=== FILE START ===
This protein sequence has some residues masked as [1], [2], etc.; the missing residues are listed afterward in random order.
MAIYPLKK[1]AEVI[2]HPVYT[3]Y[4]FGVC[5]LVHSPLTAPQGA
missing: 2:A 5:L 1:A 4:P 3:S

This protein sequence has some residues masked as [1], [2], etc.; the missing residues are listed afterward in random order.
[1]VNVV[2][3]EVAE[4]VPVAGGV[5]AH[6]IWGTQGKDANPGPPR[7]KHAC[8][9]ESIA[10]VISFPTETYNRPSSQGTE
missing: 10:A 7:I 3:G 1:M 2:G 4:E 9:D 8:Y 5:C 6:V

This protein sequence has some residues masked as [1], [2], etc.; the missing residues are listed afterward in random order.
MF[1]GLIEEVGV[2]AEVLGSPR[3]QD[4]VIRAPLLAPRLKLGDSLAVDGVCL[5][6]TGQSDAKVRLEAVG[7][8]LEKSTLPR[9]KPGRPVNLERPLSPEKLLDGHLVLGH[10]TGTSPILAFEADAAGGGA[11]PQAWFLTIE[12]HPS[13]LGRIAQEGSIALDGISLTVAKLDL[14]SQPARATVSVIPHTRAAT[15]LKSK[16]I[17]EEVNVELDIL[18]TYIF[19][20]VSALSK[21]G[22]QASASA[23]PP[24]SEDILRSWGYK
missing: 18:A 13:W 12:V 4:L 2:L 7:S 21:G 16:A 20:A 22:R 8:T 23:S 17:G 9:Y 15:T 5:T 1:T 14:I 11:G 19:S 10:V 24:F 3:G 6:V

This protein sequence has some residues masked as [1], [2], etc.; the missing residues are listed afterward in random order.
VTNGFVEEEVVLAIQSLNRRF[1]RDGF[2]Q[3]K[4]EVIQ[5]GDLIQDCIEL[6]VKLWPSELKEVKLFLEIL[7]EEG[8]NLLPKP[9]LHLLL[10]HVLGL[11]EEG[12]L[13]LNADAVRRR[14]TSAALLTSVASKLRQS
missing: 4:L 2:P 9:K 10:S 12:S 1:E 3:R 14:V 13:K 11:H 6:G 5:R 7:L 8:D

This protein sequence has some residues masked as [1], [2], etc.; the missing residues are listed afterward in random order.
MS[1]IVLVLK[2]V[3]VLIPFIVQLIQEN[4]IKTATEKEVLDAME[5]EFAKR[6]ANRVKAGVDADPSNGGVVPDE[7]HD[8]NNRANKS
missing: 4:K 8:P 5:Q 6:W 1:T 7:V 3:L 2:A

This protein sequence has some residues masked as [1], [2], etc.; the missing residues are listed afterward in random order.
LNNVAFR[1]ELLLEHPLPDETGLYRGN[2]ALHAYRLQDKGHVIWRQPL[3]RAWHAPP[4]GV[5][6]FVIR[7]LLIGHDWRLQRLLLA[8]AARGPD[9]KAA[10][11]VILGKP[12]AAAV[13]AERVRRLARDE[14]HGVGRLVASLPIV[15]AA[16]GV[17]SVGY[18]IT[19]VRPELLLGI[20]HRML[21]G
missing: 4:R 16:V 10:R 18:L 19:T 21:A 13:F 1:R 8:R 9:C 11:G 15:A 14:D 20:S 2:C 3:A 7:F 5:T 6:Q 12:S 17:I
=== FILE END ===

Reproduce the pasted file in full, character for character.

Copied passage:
This protein sequence has some residues masked as [1], [2], etc.; the missing residues are listed afterward in random order.
MAIYPLKK[1]AEVI[2]HPVYT[3]Y[4]FGVC[5]LVHSPLTAPQGA
missing: 2:A 5:L 1:A 4:P 3:S

This protein sequence has some residues masked as [1], [2], etc.; the missing residues are listed afterward in random order.
[1]VNVV[2][3]EVAE[4]VPVAGGV[5]AH[6]IWGTQGKDANPGPPR[7]KHAC[8][9]ESIA[10]VISFPTETYNRPSSQGTE
missing: 10:A 7:I 3:G 1:M 2:G 4:E 9:D 8:Y 5:C 6:V

This protein sequence has some residues masked as [1], [2], etc.; the missing residues are listed afterward in random order.
MF[1]GLIEEVGV[2]AEVLGSPR[3]QD[4]VIRAPLLAPRLKLGDSLAVDGVCL[5][6]TGQSDAKVRLEAVG[7][8]LEKSTLPR[9]KPGRPVNLERPLSPEKLLDGHLVLGH[10]TGTSPILAFEADAAGGGA[11]PQAWFLTIE[12]HPS[13]LGRIAQEGSIALDGISLTVAKLDL[14]SQPARATVSVIPHTRAAT[15]LKSK[16]I[17]EEVNVELDIL[18]TYIF[19][20]VSALSK[21]G[22]QASASA[23]PP[24]SEDILRSWGYK
missing: 18:A 13:W 12:V 4:L 2:L 7:S 21:G 16:A 20:A 22:R 8:T 23:S 17:G 9:Y 15:T 5:T 1:T 14:I 11:G 19:S 10:V 24:F 3:G 6:V

This protein sequence has some residues masked as [1], [2], etc.; the missing residues are listed afterward in random order.
VTNGFVEEEVVLAIQSLNRRF[1]RDGF[2]Q[3]K[4]EVIQ[5]GDLIQDCIEL[6]VKLWPSELKEVKLFLEIL[7]EEG[8]NLLPKP[9]LHLLL[10]HVLGL[11]EEG[12]L[13]LNADAVRRR[14]TSAALLTSVASKLRQS
missing: 4:L 2:P 9:K 10:S 12:S 1:E 3:R 14:V 13:K 11:H 6:G 5:R 7:L 8:D

This protein sequence has some residues masked as [1], [2], etc.; the missing residues are listed afterward in random order.
MS[1]IVLVLK[2]V[3]VLIPFIVQLIQEN[4]IKTATEKEVLDAME[5]EFAKR[6]ANRVKAGVDADPSNGGVVPDE[7]HD[8]NNRANKS
missing: 4:K 8:P 5:Q 6:W 1:T 7:V 3:L 2:A

This protein sequence has some residues masked as [1], [2], etc.; the missing residues are listed afterward in random order.
LNNVAFR[1]ELLLEHPLPDETGLYRGN[2]ALHAYRLQDKGHVIWRQPL[3]RAWHAPP[4]GV[5][6]FVIR[7]LLIGHDWRLQRLLLA[8]AARGPD[9]KAA[10][11]VILGKP[12]AAAV[13]AERVRRLARDE[14]HGVGRLVASLPIV[15]AA[16]GV[17]SVGY[18]IT[19]VRPELLLGI[20]HRML[21]G
missing: 4:R 16:V 10:R 18:L 19:T 21:A 13:F 1:R 8:R 9:C 11:G 15:A 14:D 20:S 2:C 3:A 7:F 5:T 6:Q 12:S 17:I